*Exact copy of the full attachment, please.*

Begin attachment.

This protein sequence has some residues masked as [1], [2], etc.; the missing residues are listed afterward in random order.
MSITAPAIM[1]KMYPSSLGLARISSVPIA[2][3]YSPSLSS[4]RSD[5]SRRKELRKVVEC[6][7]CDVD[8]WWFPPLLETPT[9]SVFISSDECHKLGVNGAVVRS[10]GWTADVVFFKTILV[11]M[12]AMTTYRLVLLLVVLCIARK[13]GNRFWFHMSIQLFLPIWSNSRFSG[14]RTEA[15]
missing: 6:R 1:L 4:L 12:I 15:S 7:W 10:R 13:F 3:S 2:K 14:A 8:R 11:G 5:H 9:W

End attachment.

This protein sequence has some residues masked as [1], [2], etc.; the missing residues are listed afterward in random order.
MSITAPAIM[1]KMYPSSLGLARISSVPIA[2][3]YSPSLSS[4]RSD[5]SRRKELRKVVEC[6][7]CDVD[8]WWFPPLLETPT[9]SVFISSDECHKLGVNGAVVRS[10]GWTADVVFFKTILV[11]M[12]AMTTYRLVLLLVVLCIARK[13]GNRFWFHMSIQLFLPIWSNSRFSG[14]RTEA[15]
missing: 6:R 1:L 4:L 12:I 15:S 7:W 10:R 13:F 3:S 2:K 14:A 8:R 11:G 5:H 9:W